“Fine. Tell me the dress isn’t as hideous as I think it is, and I’ll leave you alone,” she said, stepping around the stall gate so he could get a good look at it. “Well?”
“I think if she was doing this to be mean to you, she picked the wrong dress,” he answered after a moment, and Larina blinked, confused. The color was wrong—she looked all stupid in this kind of pink—and it was all dressy and dumb and so unlike her.
“You don’t mean that.”
“Yes, I do,” he insisted, taking hold of her and pulling her close. “I think you look like something out of one of Sorina’s fairytales.”
Larina winced, trying not to cry. “She should be here for the wedding. It’s so wrong that she’s not. She was our mom. She loved this sort of thing. Thyda needs her.”
“Don’t you dare blame yourself for what happened. It was a freak accident, Larina. No one could have known what that cow would do,” Dillon said, wrapping his arms even tighter around her. She closed her eyes, letting his arms soothe her as he rocked her gently around the barn. She’d almost say they were dancing, but they weren’t. They didn’t have music.
“Don’t ever stop,” she whispered, wanting this moment to last forever, wanting to take away the sting of losing her aunt, wanting to feel safe and loved by the boy she’d spent most of her life with, the one who gave so much even after having had all that he had taken from him.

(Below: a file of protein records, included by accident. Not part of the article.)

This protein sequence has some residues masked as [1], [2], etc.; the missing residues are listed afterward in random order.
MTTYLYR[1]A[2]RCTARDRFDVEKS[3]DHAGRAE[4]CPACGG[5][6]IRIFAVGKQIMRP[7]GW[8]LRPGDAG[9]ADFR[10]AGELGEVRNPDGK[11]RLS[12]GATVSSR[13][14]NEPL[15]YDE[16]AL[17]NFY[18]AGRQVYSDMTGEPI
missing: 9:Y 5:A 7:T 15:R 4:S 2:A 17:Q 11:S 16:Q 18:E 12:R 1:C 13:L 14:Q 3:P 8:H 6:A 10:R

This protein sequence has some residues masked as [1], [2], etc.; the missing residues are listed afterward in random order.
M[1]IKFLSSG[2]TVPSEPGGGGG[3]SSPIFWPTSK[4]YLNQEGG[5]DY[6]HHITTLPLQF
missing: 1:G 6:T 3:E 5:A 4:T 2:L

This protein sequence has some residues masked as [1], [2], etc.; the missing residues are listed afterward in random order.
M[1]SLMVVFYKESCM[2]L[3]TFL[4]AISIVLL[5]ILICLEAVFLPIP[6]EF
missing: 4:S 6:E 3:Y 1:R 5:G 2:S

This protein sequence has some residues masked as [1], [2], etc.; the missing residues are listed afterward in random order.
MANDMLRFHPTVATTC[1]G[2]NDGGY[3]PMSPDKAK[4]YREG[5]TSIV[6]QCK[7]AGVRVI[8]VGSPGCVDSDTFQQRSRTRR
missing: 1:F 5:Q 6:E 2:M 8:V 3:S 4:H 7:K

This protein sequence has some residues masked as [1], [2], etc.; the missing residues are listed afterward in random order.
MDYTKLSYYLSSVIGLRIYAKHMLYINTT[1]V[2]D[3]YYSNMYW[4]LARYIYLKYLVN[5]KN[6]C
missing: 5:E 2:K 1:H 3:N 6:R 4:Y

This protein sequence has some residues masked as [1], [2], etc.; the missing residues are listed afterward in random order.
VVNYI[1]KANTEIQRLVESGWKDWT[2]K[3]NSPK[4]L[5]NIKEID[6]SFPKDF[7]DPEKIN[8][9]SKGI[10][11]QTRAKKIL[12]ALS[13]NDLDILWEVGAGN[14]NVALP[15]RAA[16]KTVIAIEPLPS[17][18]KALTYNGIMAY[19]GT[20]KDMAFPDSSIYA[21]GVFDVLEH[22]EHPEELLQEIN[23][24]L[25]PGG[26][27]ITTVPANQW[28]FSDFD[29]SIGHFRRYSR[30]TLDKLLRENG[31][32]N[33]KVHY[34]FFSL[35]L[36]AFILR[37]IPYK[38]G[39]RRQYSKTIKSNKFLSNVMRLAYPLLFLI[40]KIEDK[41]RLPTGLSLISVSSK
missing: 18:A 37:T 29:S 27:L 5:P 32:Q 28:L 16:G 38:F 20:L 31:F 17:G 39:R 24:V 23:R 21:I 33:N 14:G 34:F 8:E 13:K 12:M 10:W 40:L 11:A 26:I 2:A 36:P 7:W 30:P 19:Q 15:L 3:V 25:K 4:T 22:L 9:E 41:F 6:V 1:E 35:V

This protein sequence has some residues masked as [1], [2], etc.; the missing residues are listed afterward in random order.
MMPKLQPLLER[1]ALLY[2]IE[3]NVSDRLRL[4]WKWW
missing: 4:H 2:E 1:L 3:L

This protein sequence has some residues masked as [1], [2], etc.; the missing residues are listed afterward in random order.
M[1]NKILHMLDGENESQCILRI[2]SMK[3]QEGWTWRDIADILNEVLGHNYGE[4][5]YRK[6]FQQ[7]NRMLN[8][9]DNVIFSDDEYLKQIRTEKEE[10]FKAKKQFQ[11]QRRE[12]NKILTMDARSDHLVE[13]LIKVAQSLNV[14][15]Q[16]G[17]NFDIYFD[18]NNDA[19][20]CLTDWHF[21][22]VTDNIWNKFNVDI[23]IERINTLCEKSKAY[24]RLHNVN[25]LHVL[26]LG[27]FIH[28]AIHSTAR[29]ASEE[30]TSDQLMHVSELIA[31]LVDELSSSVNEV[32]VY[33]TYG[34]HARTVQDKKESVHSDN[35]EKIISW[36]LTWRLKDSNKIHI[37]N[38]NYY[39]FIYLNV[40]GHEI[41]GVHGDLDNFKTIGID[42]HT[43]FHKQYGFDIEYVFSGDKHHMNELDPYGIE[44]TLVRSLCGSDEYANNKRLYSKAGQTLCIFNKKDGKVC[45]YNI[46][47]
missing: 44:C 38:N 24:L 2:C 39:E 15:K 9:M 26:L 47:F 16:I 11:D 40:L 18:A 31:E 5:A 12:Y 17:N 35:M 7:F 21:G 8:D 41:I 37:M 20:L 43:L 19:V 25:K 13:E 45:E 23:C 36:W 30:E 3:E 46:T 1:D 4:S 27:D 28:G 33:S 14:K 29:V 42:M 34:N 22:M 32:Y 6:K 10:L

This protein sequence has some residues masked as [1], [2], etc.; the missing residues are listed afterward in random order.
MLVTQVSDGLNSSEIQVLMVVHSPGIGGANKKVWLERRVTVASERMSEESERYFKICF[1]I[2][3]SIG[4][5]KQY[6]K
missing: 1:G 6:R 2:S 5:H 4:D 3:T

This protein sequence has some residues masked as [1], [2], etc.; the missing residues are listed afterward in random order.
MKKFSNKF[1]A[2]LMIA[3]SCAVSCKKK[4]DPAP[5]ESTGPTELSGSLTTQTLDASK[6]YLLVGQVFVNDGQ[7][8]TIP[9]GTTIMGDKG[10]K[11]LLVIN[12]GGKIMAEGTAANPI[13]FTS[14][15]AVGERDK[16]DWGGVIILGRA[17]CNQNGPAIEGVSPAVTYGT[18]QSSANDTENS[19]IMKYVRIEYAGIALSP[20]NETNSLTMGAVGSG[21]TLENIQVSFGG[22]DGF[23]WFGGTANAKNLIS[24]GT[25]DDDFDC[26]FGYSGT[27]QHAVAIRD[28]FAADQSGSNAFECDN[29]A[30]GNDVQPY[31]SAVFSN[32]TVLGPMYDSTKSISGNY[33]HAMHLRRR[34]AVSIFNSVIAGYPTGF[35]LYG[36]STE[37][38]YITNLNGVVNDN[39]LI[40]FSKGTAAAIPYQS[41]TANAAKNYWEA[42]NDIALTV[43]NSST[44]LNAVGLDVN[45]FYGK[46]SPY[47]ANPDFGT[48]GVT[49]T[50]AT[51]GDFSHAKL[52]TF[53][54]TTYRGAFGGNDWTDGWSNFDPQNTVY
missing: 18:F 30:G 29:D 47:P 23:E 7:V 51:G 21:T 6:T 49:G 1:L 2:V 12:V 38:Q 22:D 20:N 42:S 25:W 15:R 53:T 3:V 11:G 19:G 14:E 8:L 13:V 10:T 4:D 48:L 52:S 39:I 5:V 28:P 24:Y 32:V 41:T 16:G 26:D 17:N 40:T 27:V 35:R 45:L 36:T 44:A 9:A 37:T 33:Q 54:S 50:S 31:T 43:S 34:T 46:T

“If I don’t, I’ll ruin your dress, and Thyda will never forgive me.”
“’Course she will. She’ll forgive everyone when her head comes out of the wedding fog. It’s what she does,” Larina said. “If we ever get married, don’t let me do that. I don’t want to lose all sense because of a big nonsense fuss like this.”
“You’ll need the big nonsense fuss. Burditt won’t believe it’s real if you don’t have it.”
Larina snorted. “Yeah, right. Not with us. Everyone keeps saying we’ll run off and elope the day I turn eighteen—the only reason we’re not married now is because I’d need Burditt’s consent and he won’t give it.”
“That’s not true.”
She stopped, looking up at him. “Dillon, you do… love me, don’t you? I mean, the first time we kissed you said maybe we’d get married someday and—”
“The idea of marriage scares me,” he admitted, his voice quiet. “It’s not that I don’t… I don’t know that I could ever feel anything more for someone else than I do for you, but I don’t… My father became such a monster after he had a kid—”
“He was a monster before you were there. He had to be. Think about what he said about your mother,” Larina insisted. “No, Dillon, you won’t become him. I don’t believe that. Though… I know you’re scared you will, so we don’t have to rush into anything. Like I said, it’s not like Burditt will give permission. He’s still being dumb about it, and so we’ll have to wait at least until I’m eighteen. You can relax.”
Dillon let his head rest against hers. She tilted her head up so that she could kiss him, and he kissed her back, gentle as ever, and she let herself slid back into his arms, not caring one bit if he was dirty. He was Dillon. None of that mattered.
“We can keep dancing, though.”
“Dancing? We don’t have any music.”
“We don’t need music,” she told him, having just decided that. “We make our own.”